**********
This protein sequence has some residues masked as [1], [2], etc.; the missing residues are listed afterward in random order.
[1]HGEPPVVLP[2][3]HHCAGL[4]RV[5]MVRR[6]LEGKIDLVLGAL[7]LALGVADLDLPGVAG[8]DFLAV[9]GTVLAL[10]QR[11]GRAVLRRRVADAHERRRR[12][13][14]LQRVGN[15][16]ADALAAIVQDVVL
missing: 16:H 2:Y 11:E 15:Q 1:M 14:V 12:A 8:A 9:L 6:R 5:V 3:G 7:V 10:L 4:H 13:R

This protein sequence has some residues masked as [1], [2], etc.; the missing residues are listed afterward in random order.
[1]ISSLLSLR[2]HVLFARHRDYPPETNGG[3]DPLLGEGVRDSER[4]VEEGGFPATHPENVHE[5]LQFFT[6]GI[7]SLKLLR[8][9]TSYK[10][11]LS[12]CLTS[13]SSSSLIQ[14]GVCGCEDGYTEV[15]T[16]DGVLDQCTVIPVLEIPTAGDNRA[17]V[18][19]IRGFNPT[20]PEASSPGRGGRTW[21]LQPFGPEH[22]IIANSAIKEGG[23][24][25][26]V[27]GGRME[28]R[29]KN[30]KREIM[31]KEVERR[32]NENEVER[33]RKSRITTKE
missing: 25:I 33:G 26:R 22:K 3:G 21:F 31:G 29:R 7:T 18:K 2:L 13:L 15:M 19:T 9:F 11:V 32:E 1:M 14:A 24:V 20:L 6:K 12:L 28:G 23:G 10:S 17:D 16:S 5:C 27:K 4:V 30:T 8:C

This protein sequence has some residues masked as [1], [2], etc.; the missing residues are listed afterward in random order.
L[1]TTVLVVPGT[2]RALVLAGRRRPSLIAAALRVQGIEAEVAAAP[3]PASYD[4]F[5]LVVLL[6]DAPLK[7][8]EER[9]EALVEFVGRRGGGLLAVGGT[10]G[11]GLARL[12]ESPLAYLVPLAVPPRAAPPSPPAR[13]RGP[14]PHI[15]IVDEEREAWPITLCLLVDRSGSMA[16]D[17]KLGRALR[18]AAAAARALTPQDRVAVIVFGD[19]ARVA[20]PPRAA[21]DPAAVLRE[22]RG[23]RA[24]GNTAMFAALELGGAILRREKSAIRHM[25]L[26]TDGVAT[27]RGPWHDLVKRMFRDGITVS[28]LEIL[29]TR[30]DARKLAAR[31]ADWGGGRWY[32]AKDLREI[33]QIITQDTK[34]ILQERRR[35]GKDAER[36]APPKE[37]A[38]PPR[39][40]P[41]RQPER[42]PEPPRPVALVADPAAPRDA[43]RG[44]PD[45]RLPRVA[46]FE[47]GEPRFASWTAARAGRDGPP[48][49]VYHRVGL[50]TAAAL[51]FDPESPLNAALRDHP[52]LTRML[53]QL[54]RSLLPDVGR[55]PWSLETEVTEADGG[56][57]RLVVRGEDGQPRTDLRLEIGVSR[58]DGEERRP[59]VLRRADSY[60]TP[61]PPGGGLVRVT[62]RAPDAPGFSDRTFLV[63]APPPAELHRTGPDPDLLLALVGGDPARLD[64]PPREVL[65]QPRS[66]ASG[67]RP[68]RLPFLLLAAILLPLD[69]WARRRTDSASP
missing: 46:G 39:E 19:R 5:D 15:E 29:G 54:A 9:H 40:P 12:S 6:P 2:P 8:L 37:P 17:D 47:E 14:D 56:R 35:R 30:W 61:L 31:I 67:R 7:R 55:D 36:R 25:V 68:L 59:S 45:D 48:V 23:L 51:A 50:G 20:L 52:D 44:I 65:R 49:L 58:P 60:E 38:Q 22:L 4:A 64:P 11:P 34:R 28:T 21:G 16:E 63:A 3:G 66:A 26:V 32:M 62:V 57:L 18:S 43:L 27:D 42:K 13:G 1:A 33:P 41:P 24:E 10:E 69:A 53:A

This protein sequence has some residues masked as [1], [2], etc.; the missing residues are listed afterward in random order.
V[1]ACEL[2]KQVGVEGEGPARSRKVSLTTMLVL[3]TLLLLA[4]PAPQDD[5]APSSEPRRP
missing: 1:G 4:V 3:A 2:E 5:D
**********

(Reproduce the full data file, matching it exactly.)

This protein sequence has some residues masked as [1], [2], etc.; the missing residues are listed afterward in random order.
[1]HGEPPVVLP[2][3]HHCAGL[4]RV[5]MVRR[6]LEGKIDLVLGAL[7]LALGVADLDLPGVAG[8]DFLAV[9]GTVLAL[10]QR[11]GRAVLRRRVADAHERRRR[12][13][14]LQRVGN[15][16]ADALAAIVQDVVL
missing: 16:H 2:Y 11:E 15:Q 1:M 14:V 12:A 8:A 9:L 6:R 5:V 3:G 7:V 10:L 4:H 13:R

This protein sequence has some residues masked as [1], [2], etc.; the missing residues are listed afterward in random order.
[1]ISSLLSLR[2]HVLFARHRDYPPETNGG[3]DPLLGEGVRDSER[4]VEEGGFPATHPENVHE[5]LQFFT[6]GI[7]SLKLLR[8][9]TSYK[10][11]LS[12]CLTS[13]SSSSLIQ[14]GVCGCEDGYTEV[15]T[16]DGVLDQCTVIPVLEIPTAGDNRA[17]V[18][19]IRGFNPT[20]PEASSPGRGGRTW[21]LQPFGPEH[22]IIANSAIKEGG[23][24][25][26]V[27]GGRME[28]R[29]KN[30]KREIM[31]KEVERR[32]NENEVER[33]RKSRITTKE
missing: 25:I 33:G 26:R 22:K 3:G 21:F 31:G 29:R 7:T 18:K 2:L 13:L 15:M 19:T 9:F 11:V 32:E 1:M 14:A 24:V 20:L 6:K 12:L 28:G 23:G 10:S 17:D 16:S 5:C 27:K 4:V 30:T 8:C

This protein sequence has some residues masked as [1], [2], etc.; the missing residues are listed afterward in random order.
L[1]TTVLVVPGT[2]RALVLAGRRRPSLIAAALRVQGIEAEVAAAP[3]PASYD[4]F[5]LVVLL[6]DAPLK[7][8]EER[9]EALVEFVGRRGGGLLAVGGT[10]G[11]GLARL[12]ESPLAYLVPLAVPPRAAPPSPPAR[13]RGP[14]PHI[15]IVDEEREAWPITLCLLVDRSGSMA[16]D[17]KLGRALR[18]AAAAARALTPQDRVAVIVFGD[19]ARVA[20]PPRAA[21]DPAAVLRE[22]RG[23]RA[24]GNTAMFAALELGGAILRREKSAIRHM[25]L[26]TDGVAT[27]RGPWHDLVKRMFRDGITVS[28]LEIL[29]TR[30]DARKLAAR[31]ADWGGGRWY[32]AKDLREI[33]QIITQDTK[34]ILQERRR[35]GKDAER[36]APPKE[37]A[38]PPR[39][40]P[41]RQPER[42]PEPPRPVALVADPAAPRDA[43]RG[44]PD[45]RLPRVA[46]FE[47]GEPRFASWTAARAGRDGPP[48][49]VYHRVGL[50]TAAAL[51]FDPESPLNAALRDHP[52]LTRML[53]QL[54]RSLLPDVGR[55]PWSLETEVTEADGG[56][57]RLVVRGEDGQPRTDLRLEIGVSR[58]DGEERRP[59]VLRRADSY[60]TP[61]PPGGGLVRVT[62]RAPDAPGFSDRTFLV[63]APPPAELHRTGPDPDLLLALVGGDPARLD[64]PPREVL[65]QPRS[66]ASG[67]RP[68]RLPFLLLAAILLPLD[69]WARRRTDSASP
missing: 46:G 39:E 19:R 5:D 15:E 29:G 54:A 9:H 40:P 12:S 6:P 2:P 8:L 37:P 17:D 47:E 14:D 56:R 35:R 30:W 61:L 31:I 67:R 7:R 55:D 36:R 25:V 68:L 59:S 45:D 48:V 23:L 51:A 50:G 20:L 52:D 44:I 65:R 49:L 58:P 60:E 38:Q 22:L 4:A 64:P 11:P 34:R 28:T 21:G 16:E 63:A 3:G 66:A 26:V 32:M 62:V 57:L 18:S 43:L 27:D 42:K 13:G 1:A 33:P 41:P 24:E 10:E 69:A 53:A

This protein sequence has some residues masked as [1], [2], etc.; the missing residues are listed afterward in random order.
V[1]ACEL[2]KQVGVEGEGPARSRKVSLTTMLVL[3]TLLLLA[4]PAPQDD[5]APSSEPRRP
missing: 1:G 4:V 3:A 2:E 5:D